Table of Contents
ISRN Ophthalmology
Volume 2013, Article ID 384134, 6 pages
Clinical Study

Subconjunctival Bevacizumab Injection in Glaucoma Filtering Surgery: A Case Control Series

1Department of Ophthalmology, Maisonneuve-Rosemont Hospital, 5415 Boulevard de l’ Assomption, Montreal, QC, Canada H1T 2M4
2Ophthalmology Service, Department of Surgery, Centre Hospitalier Université de Sherbrooke, Hôtel Dieu, 580 Bowen Sud, Sherbrooke, QC, Canada J1G 2E8

Received 8 January 2013; Accepted 21 January 2013

Academic Editors: B. V. Bui, M. Nakazawa, and L. Pierro

Copyright © 2013 Jing Wang and Paul Harasymowycz. This is an open access article distributed under the Creative Commons Attribution License, which permits unrestricted use, distribution, and reproduction in any medium, provided the original work is properly cited.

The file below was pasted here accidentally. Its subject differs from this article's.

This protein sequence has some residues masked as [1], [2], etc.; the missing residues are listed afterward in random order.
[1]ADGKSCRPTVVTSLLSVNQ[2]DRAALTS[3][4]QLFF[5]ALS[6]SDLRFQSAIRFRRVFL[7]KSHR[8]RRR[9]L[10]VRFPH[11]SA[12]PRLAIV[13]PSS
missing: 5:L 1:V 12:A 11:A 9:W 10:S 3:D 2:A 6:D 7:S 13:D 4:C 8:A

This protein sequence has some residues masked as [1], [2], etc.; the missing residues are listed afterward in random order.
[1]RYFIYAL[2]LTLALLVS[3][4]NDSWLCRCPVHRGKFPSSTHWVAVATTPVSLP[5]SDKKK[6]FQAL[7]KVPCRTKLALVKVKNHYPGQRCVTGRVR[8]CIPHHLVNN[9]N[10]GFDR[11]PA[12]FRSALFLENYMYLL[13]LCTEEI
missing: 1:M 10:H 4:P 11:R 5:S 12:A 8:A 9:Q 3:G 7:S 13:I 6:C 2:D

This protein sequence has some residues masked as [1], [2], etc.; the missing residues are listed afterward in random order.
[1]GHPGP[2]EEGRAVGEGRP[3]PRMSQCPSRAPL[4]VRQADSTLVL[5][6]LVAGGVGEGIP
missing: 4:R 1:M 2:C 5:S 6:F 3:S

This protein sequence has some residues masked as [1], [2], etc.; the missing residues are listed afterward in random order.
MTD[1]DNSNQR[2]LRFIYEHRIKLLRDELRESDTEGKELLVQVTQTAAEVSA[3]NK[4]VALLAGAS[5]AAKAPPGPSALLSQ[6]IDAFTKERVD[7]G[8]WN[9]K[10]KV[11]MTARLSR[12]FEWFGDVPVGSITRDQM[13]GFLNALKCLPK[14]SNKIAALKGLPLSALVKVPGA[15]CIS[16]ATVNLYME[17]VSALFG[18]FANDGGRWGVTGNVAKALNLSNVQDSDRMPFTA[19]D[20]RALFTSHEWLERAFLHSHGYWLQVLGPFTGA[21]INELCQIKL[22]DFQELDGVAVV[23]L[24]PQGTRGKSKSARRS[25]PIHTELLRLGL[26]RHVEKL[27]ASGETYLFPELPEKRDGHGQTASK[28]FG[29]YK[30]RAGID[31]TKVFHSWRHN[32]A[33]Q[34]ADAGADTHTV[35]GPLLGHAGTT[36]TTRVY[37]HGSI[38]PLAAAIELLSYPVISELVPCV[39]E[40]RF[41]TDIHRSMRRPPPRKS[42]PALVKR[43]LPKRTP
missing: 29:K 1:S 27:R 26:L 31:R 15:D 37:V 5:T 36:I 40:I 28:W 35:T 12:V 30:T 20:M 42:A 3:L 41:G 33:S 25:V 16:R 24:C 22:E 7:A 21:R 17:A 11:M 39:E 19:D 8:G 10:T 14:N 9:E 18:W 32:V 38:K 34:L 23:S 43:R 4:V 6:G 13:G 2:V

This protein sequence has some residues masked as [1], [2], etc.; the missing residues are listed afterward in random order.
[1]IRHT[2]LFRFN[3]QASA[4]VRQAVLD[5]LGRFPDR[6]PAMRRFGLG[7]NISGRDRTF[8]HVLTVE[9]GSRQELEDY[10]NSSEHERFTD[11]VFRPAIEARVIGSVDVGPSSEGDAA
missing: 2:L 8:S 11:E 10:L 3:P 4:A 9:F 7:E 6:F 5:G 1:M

Aims. To describe the use of subconjunctival bevacizumab (SCB) injection in the combined cataract and glaucoma filtering surgery (GFS). Methods. Retrospective comparative case series. Thirty eyes of twenty-eight patients who had GFS followed by SCB injection as part of post-operative management were included (Group SCB). The types of GFS included trabeculectomy and non-penetrating glaucoma surgery (NPGS) with mitomycin-C. Outcome measures included the reduction of intraocular pressure (IOP) and medications. Age-matched patients who had the same types of surgery without SCB were selected as a control group (Group C). Results. The types of GFS were: combined cataract surgery and NPGS (SCB: 20; C: 24), phacotrabeculectomy (SCB: 6; C: 3), NPGS (SCB: 3; C: 2) and trabeculectomy alone (SCB: 1; C: 1). The average follow-up time was 16.9 (±8.2) months in the SCB group and 19.6 (±11.5) months in the controls. 1.25 mg of bevacizumab was injected on average 14.1 (range: 3–42) days post-GFS. The mean IOP decreased from 21.9 (±9.8) to 11.9 (±4.7) mmHg in the controls and from 19.6 (±8.9) to 14.0 (±4.7) mmHg in the SCB group. There was no statistically significant difference between the two groups ( ). Complications included three cases of branch vein occlusion in the SCB group. Conclusions. SCB did not result in better outcome in term of IOP reduction. Clinicians should monitor its side effects in glaucoma patients.